PepsiCo’s New Experiment in Protein Additives Will Make You Gag [VIDEO]

PepsiCo is searching for a new protein additive for their drinks and snacks.  They are trying to avoid dairy, egg, meat and gelatin sourced proteins.  But some of the items they are testing are downright gross.  One of them I am very familiar with.  Meal worms.  I used to go to the grain mill and gather them up out of the grain that leaked gfrom the grinder.  They make great bait for blue gills, sunfish and bass.

They are also a main ingredient in bird feed.  In their food and drinks, PepsiCo will dry out the worms and grind them into a fine powder.  It just doesn’t sound appealing to me.

 The PepsiCo request, filed on the external innovation site NineSights, also mentions that the firm has already done extensive work on soy, moringa (horseradish tree), pea, dairy, single-cell protein and duck weed, the aquatic plant that floats on the surface of slow moving bodies of fresh water.

The PepsiCo food company, which also makes snacks such as Doritos and Cheetos, is looking for new protein sources for their snacks and drinks.

The firm posted a request for new and novel protein sources on the external innovation site NineSights, and is looking for plant-based, fungi based or insect based protein sources.

The firm has already done ‘extensive work’ with and are not interested in these sources:

Moringa (horseradish tree)
Duck weed – the aquatic plant that floats on the surface of slow moving bodies of fresh water
Cricket powder
Meal work powder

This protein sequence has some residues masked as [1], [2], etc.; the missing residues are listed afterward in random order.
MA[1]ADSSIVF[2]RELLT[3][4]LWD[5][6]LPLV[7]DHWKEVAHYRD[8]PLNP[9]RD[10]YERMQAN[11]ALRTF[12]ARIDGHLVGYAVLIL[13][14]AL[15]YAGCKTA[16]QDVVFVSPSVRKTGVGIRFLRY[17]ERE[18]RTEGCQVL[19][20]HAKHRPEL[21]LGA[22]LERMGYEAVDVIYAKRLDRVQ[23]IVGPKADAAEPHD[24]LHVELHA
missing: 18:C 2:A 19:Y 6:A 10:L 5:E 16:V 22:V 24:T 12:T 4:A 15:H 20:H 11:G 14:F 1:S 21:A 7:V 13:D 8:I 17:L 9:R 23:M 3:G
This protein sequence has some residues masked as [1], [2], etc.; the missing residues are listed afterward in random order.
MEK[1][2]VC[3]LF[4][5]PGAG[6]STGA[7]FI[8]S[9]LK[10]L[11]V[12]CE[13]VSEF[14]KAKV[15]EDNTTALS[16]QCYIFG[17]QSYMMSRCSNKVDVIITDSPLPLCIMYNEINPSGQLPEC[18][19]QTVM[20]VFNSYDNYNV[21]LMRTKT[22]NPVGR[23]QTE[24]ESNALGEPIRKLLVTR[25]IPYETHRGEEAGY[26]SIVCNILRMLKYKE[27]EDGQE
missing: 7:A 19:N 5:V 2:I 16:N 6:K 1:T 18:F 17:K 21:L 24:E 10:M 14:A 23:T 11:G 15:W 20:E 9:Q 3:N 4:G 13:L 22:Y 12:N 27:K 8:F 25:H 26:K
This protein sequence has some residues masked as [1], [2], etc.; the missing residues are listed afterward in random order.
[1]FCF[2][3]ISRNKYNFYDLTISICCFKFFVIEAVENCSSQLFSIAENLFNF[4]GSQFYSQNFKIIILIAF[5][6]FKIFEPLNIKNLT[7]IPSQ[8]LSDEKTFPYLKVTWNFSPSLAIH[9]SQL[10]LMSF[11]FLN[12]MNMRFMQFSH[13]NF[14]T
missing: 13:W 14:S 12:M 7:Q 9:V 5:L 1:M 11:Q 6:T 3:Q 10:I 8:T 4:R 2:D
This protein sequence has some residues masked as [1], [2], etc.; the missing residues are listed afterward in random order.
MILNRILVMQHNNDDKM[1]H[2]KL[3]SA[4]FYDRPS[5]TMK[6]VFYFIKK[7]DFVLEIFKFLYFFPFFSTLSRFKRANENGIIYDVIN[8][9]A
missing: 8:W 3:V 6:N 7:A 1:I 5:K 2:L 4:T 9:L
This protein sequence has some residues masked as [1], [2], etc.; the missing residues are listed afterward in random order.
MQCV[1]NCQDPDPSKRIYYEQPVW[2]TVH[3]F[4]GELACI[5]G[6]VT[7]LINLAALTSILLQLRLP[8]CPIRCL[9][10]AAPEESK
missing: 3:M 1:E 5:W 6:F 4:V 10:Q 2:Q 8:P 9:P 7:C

Single cell protein

The firm wrote that they’re primary focus is finding a plant-based protein source, although mycoprotein (fungi based) and insect protein could be good options for consideration.
They’re also looking for a source minimal flavor and texture impact, and ‘process friendly’ – can be baked or homogenized – for applications for both snacks and drinks.

H/T The Daily Mail

Meal worms, a source of high protein, have been used in a powdered form by PepsiCo for food product research. Meal worms can also be baked or fried, and they're usually used as bird feed or fishing bait

Meal Worms

Crickets are a high-protein source. PepsiCo has already experimented with using 'cricket powder' - crickets ground into a finer powder - as a protein source for its products

Steven Ahle

I have been the editor and writer for Red Statements and The PC Graveyard. Won the 2014 FJN Journalist of the Year Award. Author of six fiction books available on "I am a troll bridge. You can cross me but you will pay the price"

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